By Genevra Pittman
NEW YORK (Reuters Health) - There is no clear evidence that osteopathic manipulation helps treat kids and teenagers with a range of ailments from asthma to ear infections, according to a new review of the literature.
Researchers found 17 studies that compared children who did and didn't receive osteopathic manipulation, but only five that they considered to be rigorous and well-designed. Of those, just one trial found a benefit for the therapy.
Osteopathic manipulation involves moving out-of-line joints back into place, relaxing muscles and massaging soft tissue.
"I think the onus is on osteopaths to show that their claims are not bogus," said Dr. Edzard Ernst, emeritus professor at the University of Exeter in the UK, who worked on the study.
Research suggests between 2 and 3 percent of U.S. children are treated with chiropractic or osteopathic manipulation, making those techniques among the most common types of complementary medicine used by kids.
Studies included in the new review varied greatly, with protocols ranging from a single session of osteopathic manipulation to multiple treatments over weeks or months.
For example, in one study of 57 kids with a history of ear infections, half went to nine sessions of osteopathic manipulation; the others received usual care only. Researchers noted a drop in ear infections among children in the treatment group, but no clear change in antibiotic use - and the study had a high drop-out rate.
Most of the trials only included a small number of kids. Patients or doctors often knew who was being treated with osteopathic manipulation and who was in a comparison no-treatment group - which can bias how treatments are rated.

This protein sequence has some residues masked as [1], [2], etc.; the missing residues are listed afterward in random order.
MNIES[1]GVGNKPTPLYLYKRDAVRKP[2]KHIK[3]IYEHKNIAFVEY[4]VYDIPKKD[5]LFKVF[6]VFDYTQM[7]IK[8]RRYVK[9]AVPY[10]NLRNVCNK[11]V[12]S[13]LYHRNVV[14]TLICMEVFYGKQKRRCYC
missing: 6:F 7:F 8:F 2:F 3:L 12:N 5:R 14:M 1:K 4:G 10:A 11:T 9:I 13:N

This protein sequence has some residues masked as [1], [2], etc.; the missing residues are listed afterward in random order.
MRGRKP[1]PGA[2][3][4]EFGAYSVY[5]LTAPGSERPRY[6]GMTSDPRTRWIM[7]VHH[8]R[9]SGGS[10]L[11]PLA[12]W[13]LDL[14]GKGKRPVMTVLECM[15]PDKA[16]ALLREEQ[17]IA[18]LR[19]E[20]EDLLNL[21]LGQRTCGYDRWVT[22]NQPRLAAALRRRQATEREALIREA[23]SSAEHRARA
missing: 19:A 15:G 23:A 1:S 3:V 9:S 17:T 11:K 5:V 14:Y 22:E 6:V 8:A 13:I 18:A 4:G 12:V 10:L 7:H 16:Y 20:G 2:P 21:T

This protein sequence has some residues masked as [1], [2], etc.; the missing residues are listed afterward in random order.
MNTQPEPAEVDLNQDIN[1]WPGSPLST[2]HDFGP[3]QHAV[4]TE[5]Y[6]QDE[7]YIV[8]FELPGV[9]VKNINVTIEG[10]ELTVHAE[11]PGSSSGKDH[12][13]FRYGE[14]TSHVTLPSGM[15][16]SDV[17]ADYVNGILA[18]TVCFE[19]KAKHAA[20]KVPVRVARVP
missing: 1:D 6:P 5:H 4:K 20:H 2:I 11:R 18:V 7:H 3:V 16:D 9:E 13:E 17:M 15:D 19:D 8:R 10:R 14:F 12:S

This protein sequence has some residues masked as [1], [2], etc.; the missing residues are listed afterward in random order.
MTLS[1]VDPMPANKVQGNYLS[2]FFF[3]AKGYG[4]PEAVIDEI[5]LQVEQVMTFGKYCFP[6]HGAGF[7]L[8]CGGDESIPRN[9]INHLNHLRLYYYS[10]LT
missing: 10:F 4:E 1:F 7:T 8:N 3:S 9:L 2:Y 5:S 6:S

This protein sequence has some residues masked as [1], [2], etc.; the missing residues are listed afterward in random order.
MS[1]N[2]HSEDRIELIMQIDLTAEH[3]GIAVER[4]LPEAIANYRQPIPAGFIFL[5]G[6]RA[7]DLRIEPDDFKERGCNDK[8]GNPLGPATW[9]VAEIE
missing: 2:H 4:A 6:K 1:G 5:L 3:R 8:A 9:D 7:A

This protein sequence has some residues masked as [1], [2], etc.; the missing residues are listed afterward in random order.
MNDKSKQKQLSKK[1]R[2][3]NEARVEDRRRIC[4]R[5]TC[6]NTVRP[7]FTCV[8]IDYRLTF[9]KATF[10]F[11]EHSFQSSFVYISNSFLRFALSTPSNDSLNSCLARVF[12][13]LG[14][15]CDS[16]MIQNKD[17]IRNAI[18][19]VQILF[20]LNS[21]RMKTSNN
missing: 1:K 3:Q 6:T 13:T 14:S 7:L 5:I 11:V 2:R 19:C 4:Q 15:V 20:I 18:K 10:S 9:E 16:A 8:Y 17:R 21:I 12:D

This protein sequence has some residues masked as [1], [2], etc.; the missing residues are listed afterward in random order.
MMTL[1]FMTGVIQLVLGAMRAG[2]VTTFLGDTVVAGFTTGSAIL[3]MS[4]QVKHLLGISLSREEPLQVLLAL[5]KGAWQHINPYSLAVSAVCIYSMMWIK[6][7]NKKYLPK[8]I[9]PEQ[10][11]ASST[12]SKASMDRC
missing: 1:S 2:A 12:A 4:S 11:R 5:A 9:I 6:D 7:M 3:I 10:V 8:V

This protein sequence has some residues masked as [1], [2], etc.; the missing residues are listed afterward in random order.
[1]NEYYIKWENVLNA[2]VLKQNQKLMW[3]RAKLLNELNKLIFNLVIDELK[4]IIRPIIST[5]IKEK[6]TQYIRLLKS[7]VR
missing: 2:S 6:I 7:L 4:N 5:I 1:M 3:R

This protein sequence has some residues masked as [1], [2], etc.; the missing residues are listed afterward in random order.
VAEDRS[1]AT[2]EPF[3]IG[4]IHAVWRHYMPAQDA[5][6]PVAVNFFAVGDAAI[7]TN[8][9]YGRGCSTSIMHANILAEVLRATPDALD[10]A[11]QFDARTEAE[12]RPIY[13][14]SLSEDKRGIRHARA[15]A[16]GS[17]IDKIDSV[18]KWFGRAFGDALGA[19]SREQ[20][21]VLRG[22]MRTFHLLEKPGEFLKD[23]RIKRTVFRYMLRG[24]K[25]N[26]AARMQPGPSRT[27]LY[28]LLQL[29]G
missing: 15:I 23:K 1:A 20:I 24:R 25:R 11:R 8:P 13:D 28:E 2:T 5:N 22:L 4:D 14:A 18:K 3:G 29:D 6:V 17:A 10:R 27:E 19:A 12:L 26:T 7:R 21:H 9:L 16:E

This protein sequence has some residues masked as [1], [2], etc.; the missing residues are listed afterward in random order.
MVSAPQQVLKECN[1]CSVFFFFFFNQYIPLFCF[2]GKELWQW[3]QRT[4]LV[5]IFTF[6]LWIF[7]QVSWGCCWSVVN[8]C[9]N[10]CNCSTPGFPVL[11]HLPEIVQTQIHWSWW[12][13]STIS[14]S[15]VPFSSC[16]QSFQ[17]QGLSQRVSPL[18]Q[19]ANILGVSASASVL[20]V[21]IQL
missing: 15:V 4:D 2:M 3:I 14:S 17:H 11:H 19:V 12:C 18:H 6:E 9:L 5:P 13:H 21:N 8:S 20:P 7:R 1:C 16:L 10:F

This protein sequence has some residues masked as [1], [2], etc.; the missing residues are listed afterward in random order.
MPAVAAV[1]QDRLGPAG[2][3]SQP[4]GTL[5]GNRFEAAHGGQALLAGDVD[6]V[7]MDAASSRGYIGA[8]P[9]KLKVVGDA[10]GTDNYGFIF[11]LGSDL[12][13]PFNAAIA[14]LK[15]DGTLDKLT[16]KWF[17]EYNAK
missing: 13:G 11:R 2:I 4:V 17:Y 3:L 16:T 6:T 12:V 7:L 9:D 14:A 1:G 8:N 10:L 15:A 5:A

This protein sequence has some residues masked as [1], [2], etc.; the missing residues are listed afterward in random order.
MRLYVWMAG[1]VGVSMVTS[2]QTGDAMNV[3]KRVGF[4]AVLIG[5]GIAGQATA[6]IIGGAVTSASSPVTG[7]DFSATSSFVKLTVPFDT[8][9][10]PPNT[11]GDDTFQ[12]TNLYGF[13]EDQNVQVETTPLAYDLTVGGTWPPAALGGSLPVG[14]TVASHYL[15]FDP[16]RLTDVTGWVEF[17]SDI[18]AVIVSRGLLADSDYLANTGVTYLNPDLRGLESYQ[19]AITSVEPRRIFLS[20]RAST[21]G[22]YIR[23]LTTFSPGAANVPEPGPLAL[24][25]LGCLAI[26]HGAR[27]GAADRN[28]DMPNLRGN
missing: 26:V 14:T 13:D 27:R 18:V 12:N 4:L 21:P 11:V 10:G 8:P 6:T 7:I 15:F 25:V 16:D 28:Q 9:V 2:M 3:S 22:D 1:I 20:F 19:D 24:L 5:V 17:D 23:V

More than half of the studies also did not report how many kids had side effects related to osteopathic manipulation.
Across the board, seven of the studies found a benefit with osteopathic manipulation - including on asthma symptoms, colic and ear infections - and seven did not. The remaining three studies did not directly compare kids in the different treatment groups.
Ernst, whose team published its findings Monday in Pediatrics, said osteopathic manipulation may cost up to $125 per session.
Dr. Miriam Mills, a pediatrician who studies osteopathic medicine at the Oklahoma State University Center for Health Sciences in Tulsa, said lack of funding is one of the main barriers to new research in her field.
"The osteopathic community is acutely aware of the need to get serious about doing more serious research," Mills, who wasn't involved in the new study, told Reuters Health.
She said osteopathic medicine can be especially helpful for kids, and sees it benefit those with colic, feeding problems and concussions - though traditional doctors remain skeptical.
"This is just basic, move this around and you free up the joints stuff. It's not rocket science," Mills said.
"It's not in the literature, and that's sad, but the patients know it works."
Still, Ernst told Reuters Health by email, "Until this evidence is available, osteopathy cannot be regarded as an evidence-based treatment."
SOURCE: http://bit.ly/18RFAjF Pediatrics, online June 17, 2013.